News that President Obama will sit for an interview this week with the editor in chief of Buzzfeed News, Ben Smith, brought a smile to my face.
It says something about the dynamism and competitiveness of American capitalism that a company as new as Buzzfeed, which was founded in 2006, can score an interview with the president of the United States. This, as NBC, which was founded in 1926, is struggling with the aftermath of statements by its anchorman Brian Williams.
On a personal level, I knew and hired Ben when he was just starting out in journalism years ago, so I'm pleased to hear about his success.
But what really made me happiest of all was the news that Ben is soliciting "your toughest questions" to ask the president. It brought me back to the interview that Ben and I conducted with Mayor Michael Bloomberg of New York City back in 2002 for publication in the first issue of the revived New York Sun. That was the interview in which Bloomberg responded to a question about privatizing the subways by asking me what I was smoking. Not that Ben needs any help from me. But since he is asking, and in the hope that the Buzzfeed editor's encounter with President Obama will be as provocative and memorable as was that sit-down with Bloomberg 13 years ago, I put my mind to formulating some questions. Here they are:
After the attack on Charlie Hebdo last month, Chancellor Merkel of Germany, Prime Minister Cameron of Britain, Prime Minister Netanyahu of Israel, and King Abdullah II of Jordan joined millions in Paris to march in support of free expression and against Islamist extremist terrorist violence. Why weren't you there? What were you doing instead at the time?
The Russians are sending T-80 tanks into Ukraine. The Ukrainians trying to defend themselves have asked us for arms and ammunition, including antitank missiles. Instead we recently announced we are sending them money for blankets and counseling for traumatized civilians. This led one senior fellow at the Council on Foreign Relations to write, "The United States thus becomes not the 'Arsenal of Democracy' but the linen closet. "How do you respond to that line of criticism?
Who was the "senior administration official" who in October described Prime Minister Netanyahu to Jeffrey Goldberg of the Atlantic as "chicken[manure]"? Was it you yourself?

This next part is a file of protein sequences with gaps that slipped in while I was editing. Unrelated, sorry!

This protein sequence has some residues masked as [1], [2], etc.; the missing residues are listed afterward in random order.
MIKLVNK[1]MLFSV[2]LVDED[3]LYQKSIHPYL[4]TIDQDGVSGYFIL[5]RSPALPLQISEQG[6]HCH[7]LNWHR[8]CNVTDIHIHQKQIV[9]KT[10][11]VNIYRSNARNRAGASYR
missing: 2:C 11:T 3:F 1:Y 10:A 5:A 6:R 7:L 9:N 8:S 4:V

Given the treatment of France, Ukraine, and Israel I asked about in the previous three questions, and given your decisions to ease sanctions on Cuba and Iran in efforts to reach better relations with both, what do you say to critics of your foreign policy who say that you seem to be going out of your way to insult or punish America's friends while rewarding its enemies?
In August 2011, you said, "For the sake of the Syrian people, the time has come for President Assad to step aside." More than three years later, Assad is still clinging to power. Have you changed your mind over that time about whether he should step aside? If not, why haven't you been able to get rid of him?
In selling your Obamacare health overhaul, you repeatedly told Americans that if they liked their plan, they could keep their plan. In fact, millions of them got cancellation notices. In the private sector, someone who sold something based on that kind of falsehood might be prosecuted for fraud. What do you have to say for yourself?
The MIT economist Jonathan Gruber, who worked on Obamacare, was caught on tape talking about "the stupidity of the American voter" and the way the legislation was set up to show an illusion of cost savings by front-loading the taxes but back-loading the benefits. Again, this is the sort of thing that if someone in the private sector did it, the SEC or the Justice Department would be all over them. What do you think Professor Gruber meant?
In your June 24, 2009 town hall on health care, you said, "Aetna is a well-managed company and I am confident that your shareholders are going to do well." If someone had bought Aetna then on that advice, they would have quadrupled their money. How do you respond to the criticism that Obamacare is just a giant giveaway or taxpayer subsidy to big health insurance companies?
Earlier this year you proposed taxing withdrawals from 529 college savings accounts. Then, a couple of weeks later, you backed down and shelved the idea. If this tax increase is such a bad idea that it deserved to be abandoned, why'd you propose it in the first place? Why would you want to increase taxes on parents who save for college? Isn't saving for college the sort of thing you want to encourage parents to do, rather than punish them for doing?
Back in the 2008 primary campaign, you described Hillary Clinton as "a corporate lawyer sitting on the board of Walmart." Since she stepped down as your secretary of state, she reportedly made almost $500,000 for speaking to Goldman Sachs. Is she the best the Democratic Party is going to be able to offer as a spokesman for what you call "middle class economics," or as a campaigner against income inequality, in the 2016 presidential race?
And if not Hillary, then who? Your vice president, Joseph Biden, was first elected to the Senate in 1972, before most of Buzzfeed's staff and readers were even born. Would he be "change we can believe in"?